How to Structure Jakarta EE Applications for Productivity Without Bloat--from CodeONE in San Francisco

CodeONE San Francisco session: "How to Structure Jakarta EE Applications for Productivity Without Bloat"

"Most enterprise applications are structured in a bureaucratic way: it is easy to find an exception or DTO, but it is impossible to tell what the application is doing. Repetition, micromanagement, and resulting bloat are the rule. This presentation creates and structures a lean and reasonable Java EE/Jakarta EE application from scratch, focuses on responsibilities, and removes any unnecessary noise—without any slides, in continuous coding/continuous explanation style":

See you at Web, MicroProfile and Java EE Workshops at Munich Airport, Terminal 2 or Virtual Dedicated Workshops / consulting. Is Munich's airport too far? Learn from home:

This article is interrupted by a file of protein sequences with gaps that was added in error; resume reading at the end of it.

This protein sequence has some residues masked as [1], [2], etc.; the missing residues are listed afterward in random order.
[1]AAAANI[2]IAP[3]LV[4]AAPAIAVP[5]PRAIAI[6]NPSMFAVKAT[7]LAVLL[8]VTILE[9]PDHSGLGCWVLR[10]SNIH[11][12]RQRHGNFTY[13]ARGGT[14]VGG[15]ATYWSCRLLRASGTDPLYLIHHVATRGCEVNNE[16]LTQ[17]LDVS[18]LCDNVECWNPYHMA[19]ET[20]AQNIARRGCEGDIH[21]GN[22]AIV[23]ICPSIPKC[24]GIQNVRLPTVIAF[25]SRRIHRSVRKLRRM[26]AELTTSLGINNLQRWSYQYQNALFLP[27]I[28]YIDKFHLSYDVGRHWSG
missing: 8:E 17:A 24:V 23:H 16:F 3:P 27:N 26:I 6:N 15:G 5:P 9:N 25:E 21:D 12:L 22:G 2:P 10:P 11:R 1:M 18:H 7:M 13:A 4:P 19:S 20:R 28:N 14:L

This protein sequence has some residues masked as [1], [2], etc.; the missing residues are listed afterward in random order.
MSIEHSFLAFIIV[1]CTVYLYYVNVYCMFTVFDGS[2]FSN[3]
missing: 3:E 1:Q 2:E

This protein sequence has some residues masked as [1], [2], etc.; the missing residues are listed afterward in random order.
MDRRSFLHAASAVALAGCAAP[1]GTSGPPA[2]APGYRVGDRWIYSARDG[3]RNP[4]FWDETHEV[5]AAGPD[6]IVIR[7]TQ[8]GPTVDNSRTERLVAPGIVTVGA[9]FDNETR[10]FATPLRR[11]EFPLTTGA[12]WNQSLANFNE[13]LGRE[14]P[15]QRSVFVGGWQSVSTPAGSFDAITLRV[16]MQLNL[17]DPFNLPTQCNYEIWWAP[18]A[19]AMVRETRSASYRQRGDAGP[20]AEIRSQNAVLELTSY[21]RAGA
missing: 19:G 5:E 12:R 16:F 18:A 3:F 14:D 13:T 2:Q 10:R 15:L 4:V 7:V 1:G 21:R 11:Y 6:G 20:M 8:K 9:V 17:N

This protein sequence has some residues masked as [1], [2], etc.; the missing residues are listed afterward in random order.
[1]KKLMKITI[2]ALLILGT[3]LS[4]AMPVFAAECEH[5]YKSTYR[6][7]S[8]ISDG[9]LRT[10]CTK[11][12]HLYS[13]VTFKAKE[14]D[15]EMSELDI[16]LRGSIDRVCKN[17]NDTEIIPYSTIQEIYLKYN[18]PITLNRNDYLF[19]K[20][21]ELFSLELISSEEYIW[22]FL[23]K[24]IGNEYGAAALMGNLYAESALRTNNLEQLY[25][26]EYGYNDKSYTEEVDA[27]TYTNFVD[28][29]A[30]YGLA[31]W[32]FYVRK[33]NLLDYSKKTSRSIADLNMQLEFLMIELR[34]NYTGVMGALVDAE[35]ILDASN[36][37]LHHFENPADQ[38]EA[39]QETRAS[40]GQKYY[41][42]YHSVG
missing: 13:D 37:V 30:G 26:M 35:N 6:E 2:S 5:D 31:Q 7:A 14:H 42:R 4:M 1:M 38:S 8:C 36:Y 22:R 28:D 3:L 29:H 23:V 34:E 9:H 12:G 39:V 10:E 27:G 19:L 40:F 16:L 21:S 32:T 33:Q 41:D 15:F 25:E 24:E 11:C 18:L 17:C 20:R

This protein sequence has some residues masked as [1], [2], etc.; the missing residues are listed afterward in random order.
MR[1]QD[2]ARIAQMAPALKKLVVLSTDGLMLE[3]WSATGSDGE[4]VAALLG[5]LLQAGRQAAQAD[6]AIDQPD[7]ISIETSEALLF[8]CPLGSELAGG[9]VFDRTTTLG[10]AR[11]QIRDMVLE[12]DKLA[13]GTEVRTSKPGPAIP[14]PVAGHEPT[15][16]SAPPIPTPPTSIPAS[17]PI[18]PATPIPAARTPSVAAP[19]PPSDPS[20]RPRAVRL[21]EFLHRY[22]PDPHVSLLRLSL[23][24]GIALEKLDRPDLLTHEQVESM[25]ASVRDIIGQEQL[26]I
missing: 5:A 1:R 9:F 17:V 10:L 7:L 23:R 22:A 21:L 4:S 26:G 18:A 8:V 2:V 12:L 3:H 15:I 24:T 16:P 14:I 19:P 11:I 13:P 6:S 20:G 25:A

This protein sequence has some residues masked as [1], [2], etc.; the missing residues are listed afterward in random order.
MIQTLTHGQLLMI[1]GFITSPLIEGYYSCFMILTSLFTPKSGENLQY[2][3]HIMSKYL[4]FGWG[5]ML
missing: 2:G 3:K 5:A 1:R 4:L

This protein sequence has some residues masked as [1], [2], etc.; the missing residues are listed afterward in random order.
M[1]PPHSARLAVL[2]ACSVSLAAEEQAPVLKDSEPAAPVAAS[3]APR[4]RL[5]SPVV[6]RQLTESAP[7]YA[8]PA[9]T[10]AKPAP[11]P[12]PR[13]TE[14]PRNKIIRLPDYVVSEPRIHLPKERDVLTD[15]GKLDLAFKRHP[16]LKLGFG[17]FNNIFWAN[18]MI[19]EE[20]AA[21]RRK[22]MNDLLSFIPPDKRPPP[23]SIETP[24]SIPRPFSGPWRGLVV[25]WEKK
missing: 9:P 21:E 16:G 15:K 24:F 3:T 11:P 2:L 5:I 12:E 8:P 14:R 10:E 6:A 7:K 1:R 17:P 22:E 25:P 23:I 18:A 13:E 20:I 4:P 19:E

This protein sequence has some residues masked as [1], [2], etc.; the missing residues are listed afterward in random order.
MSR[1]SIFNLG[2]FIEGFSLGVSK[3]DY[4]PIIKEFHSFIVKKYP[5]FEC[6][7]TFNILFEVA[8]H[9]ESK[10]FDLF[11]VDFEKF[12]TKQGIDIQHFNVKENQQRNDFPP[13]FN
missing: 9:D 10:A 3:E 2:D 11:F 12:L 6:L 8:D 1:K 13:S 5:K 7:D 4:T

In your video you mentioned that you don't know an example where exceptions are placed in a package called exceptions.
Here is one:
In the microprofile library microprofile-fault-tolerance-api-1.0.jar there is one package called exceptions which only contains exceptions.

So it does happen even in current libs.

Posted by Niki on November 07, 2018 at 10:11 AM CET #

Hi Niki,

MicroProfile fault tolerance is about dealing with errors, faults and exceptions.

For me it makes sense in this context to have an Exception package -- the whole point of the API is dealing with exceptional conditions.

In the past I was involved in an error handling framework. I guess, it had an exception package as well.

big thanks for your comment,


Posted by Adam Bien on January 05, 2019 at 02:53 PM CET #

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